Does the title of this book arouse your curiosity? If you are a Southern Baptist, it should. If you are a Christian and follow the world of Christianity, it should. Serving as a Southern Baptist pastor, it sure piqued my interest. What’s this volume all about – projection, prediction, propaganda?
First, let’s get into the basics of the book. The formal title is The SBC in the 21st Century: Reflection, Renewal, & Recommitment. It is written by an all-star cast of Southern Baptists. You know – the likes of seminary presidents and professors, SBC presidents (former) and a few other SB luminaries. It was edited by Jason K. Allen, president of Midwestern Baptist Theological Seminary and published by B&H Academic, a division of Lifeway.
The volume is sectioned off into three distinct divisions with an Introduction and Conclusion (those written by the editor). The first section, “Southern Baptist Convention and Cooperation,” is historical both in prose and statistics. If you have a numerical interest in Southern Baptist history, Thom Rainer, currently in charge of Lifeway, contributed an essay analyzing the historical numbers of the SBC. It is highly informative.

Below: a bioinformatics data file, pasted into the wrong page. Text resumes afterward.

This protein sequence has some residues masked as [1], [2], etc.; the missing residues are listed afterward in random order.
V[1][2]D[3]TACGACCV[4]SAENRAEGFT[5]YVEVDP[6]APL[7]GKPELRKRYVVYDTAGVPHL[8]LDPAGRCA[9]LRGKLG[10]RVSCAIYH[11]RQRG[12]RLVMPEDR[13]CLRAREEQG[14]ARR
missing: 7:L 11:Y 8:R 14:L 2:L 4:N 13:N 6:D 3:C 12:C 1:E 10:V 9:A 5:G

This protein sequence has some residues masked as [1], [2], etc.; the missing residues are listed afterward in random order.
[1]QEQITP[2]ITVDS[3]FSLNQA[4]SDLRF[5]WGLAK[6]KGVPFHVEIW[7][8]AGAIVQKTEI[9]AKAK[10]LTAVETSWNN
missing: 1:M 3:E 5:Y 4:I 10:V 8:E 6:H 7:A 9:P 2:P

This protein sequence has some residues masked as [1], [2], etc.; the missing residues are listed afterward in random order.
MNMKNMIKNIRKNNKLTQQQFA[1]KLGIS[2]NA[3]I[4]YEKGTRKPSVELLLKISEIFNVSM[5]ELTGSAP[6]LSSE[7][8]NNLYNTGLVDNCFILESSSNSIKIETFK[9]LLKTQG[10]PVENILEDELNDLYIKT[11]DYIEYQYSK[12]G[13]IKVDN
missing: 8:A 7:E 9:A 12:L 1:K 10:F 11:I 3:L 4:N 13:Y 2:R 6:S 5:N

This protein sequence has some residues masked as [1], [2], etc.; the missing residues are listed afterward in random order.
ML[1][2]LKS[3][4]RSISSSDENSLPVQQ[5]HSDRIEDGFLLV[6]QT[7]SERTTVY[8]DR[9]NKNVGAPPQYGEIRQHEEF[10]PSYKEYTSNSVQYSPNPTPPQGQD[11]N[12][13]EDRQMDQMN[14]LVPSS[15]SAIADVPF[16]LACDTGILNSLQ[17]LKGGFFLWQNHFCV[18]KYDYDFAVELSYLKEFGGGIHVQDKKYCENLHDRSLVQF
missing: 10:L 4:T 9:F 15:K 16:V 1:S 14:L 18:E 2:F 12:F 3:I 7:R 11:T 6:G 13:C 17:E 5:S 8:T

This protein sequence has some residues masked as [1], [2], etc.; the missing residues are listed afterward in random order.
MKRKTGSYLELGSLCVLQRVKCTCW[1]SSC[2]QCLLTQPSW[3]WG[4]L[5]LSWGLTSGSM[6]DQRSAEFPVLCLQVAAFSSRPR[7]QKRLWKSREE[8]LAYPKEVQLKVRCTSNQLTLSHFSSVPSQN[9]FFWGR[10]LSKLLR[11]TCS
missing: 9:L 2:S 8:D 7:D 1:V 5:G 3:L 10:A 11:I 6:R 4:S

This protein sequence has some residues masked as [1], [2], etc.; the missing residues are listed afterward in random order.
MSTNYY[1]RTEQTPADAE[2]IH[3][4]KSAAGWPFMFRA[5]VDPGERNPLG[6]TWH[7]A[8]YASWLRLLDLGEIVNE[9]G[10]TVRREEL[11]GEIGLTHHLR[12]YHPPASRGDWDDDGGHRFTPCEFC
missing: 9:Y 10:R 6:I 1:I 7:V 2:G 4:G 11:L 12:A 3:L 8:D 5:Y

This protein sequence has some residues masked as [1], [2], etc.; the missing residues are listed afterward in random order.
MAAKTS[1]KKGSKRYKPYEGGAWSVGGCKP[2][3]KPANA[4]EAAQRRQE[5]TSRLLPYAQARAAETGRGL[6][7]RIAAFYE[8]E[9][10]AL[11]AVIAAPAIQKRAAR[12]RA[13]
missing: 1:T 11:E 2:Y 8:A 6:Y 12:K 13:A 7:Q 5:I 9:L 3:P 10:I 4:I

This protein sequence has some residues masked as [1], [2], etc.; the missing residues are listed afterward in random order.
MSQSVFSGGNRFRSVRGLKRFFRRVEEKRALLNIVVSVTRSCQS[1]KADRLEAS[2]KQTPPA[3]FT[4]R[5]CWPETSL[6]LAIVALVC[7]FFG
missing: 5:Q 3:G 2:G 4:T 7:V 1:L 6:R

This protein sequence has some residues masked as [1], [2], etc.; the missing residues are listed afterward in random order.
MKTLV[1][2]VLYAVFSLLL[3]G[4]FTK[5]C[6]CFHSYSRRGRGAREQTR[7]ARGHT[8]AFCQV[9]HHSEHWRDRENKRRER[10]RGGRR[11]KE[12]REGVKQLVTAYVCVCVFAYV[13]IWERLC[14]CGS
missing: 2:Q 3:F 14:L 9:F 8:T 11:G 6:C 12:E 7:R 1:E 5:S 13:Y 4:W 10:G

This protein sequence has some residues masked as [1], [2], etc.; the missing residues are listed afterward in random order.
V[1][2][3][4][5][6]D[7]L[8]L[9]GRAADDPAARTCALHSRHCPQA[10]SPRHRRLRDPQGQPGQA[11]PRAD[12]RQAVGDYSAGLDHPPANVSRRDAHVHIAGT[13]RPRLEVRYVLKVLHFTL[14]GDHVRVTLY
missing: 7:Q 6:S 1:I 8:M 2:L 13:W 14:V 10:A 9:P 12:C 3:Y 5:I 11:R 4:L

Section two is “Southern Baptist Doctrine and Distinctives.” It is this section I found most appealing, particularly the essays by Christian George, “Downgrade: Twenty-First-Century Lessons from Nineteenth-Century Baptists,” and Owen Strachan, “Steel-Toed Birkenstocks and Doctrine-Loving Christians: Southern Baptist Witness and Ethics in the New Sexual Age.” George is the curator of the Spurgeon Library at Midwestern and make a compelling comparison between Spurgeon downgrade challenge and the present day. Strachan takes on the issue of sexuality in the church in today’s culture.
The third section is entitled “Southern Baptist Ministry and Mission.” In summary, it’s a “What’s Up” and a “What’s Going to be Up” series of essays. Pay attention to the entries by Jason Allen concerning the training of new Christian workers and by Tony Merida on Southern Baptist preaching in the 21st century.
I will admit I was pleasantly surprised that there were only hints of propaganda in the book. It is rich in history and how we as Southern Baptists can draw from that history to present the Gospel in the 21st century. The overall emphasis presents a challenge. If you are at all involved in ministry or leadership in the Southern Baptist Convention, The SBC in the 21st Century is a volume that should must be read. If your pastor is unaware of the book, do him a favor and buy him a copy.
Disclaimer: This book was provided to me by B&H Academic for a fair and honest review.